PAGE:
Taking Leaps: Fortnite, HIPAA & Psychotherapy

“You keep dying,” Sam* said. The annoyance in the 9 year old’s voice was palpable. I looked at my avatar lying face down on the screen. Another of the 100 players in the game, appearing as a brunette woman in sweats sporting a ponytail, was doing a victory dance with her rifle over me. Sam was nowhere to be seen on the screen, but I knew he was hiding somewhere in the game, and seething.

“You’re disappointed in me,” I said calmly. A moment of quiet.


“You were hoping I’d be better at this, as good as you or maybe better, and it’s frustrating.”

“Yeah… Can we try again?”

And so we tried again and again, and while we did I talked with Sam about the other adults who were disappointments to him, who kept leaving or letting him down. And I guessed that we were also talking about his frustration and disappointment in himself. And at the end of our appointment I promised I would practice Fortnite, the game we had been playing. We had turned on our webcams again so we could see each other to finish the session, so I could see that he brightened at this idea.

“Nice to see you again,” I said. He smiled faintly.

“You too.” His screen went dark.

As I reflect on the work I do with patients, meeting them where they are at, I am struck by the same issues, opportunities, and conversations that can happen in an online play therapy session. I only wish more of my colleagues would try it. What gets in the way? For some it is a dismissal of emerging technologies which masquerades a fear of trying something new. For others it is a worry about running afoul of HIPAA and being sued. If you are one of those people who wonders about how to integrate video games online into your therapy practice, read on.

 *  *  *  *  *

Quick, without Googling it; what does the “P” in HIPAA stand for?

If you are a psychotherapist or other health provider, you probably guessed “privacy.” At least that’s often the consensus when I ask this question at my talks. It would be understandable if this was your guess. You’d be wrong.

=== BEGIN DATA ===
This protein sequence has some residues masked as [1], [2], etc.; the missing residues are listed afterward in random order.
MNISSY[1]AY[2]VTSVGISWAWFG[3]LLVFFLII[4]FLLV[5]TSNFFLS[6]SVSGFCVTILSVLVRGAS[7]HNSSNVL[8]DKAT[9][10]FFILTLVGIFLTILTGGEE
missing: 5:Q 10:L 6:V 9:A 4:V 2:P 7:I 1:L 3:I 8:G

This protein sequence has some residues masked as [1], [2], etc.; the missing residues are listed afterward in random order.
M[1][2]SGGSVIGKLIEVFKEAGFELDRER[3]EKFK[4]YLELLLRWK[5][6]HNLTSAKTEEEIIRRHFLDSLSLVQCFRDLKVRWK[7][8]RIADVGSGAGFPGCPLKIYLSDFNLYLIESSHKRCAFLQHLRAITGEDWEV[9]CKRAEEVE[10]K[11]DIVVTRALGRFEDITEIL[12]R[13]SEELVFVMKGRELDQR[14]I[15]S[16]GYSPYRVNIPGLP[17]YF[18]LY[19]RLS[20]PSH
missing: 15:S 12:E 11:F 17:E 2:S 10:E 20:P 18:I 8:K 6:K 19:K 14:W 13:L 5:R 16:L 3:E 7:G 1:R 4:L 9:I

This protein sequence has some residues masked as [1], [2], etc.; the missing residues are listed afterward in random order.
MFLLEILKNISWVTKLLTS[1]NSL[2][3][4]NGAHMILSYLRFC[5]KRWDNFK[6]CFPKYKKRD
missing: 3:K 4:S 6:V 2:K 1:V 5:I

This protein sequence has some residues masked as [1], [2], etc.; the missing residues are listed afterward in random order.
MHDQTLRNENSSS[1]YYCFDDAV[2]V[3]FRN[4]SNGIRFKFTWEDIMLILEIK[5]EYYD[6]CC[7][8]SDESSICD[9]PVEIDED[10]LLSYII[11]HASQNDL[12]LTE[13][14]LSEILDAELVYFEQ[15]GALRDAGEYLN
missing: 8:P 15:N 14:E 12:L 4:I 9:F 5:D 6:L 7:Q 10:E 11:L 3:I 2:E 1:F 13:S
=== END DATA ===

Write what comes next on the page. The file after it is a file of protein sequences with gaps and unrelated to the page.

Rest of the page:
The correct answer is “portability,” the basic premise that individuals have the right to healthcare treatment that moves with them as they go through the vicissitudes of life and work. That is also where technology comes in– electronic health records, telemedicine, etc., are ways that technology increases portability by collapsing time and space so that the patient and the healthcare professional can get to work.

In therapy, that work traditional has happened in an office setting. And in the case of children and youth especially, that meant play therapy which was bounded by the space and time of a physical office. From Uno to Sandtrays to the infamous “Talking Feeling Doing Game,” we have often assumed that play therapy needs to be the games of our own childhoods. But 21st century play can, and I maintain should, include 21st century play. That’s where video games come in.

In the days of the Atari 2600, there was no worry about patient privacy, because the system was hooked up directly to a television that didn’t even need to be connected to cable. But nowadays with SmartTVs, PCs and PS4s, video games are often played online with many other people and seamlessly connected to voice chat. This can be a concern for the psychotherapist who is unfamiliar with newer technology, especially with games like Fortnite, which boast Battle Royales having as many as 100 players at a time in the same game instance.

Videoconferencing programs and online therapy using video/audio chat have been around long enough to have specifications that adapt to HIPAA’s privacy requirements, largely because there is market force behind developing products that can be sold to the healthcare industry. Video games and their platforms, on the other hand, do not have a similar demand to give them an incentive to supply. Games like World of Warcraft, Platforms like STEAM, and streaming services like Twitch were designed for gamers, not therapists, and it is unlikely they will go through the technical and legal procedures to become HIPAA compliant anytime soon.

Some therapists have begun developing their own video games, which, like most therapy games are dismally boring. They are thinly veiled therapy interventions that are disguised as play, but lack any of the true qualities of play. True, they are more likely private; but they are also boring, and easily recognizable as “not playful” by patients. Mainstream games have broader appeal, critical user mass, and better graphics and gameplay in many cases, and are more immediately relevant to the patient’s life. But they are definitely not HIPAA-compliant. So what to do?

 *  *  *  *  *

My solution, which I’m sharing as an example that has not been reviewed by policy experts, lawyers or the like, has two parts: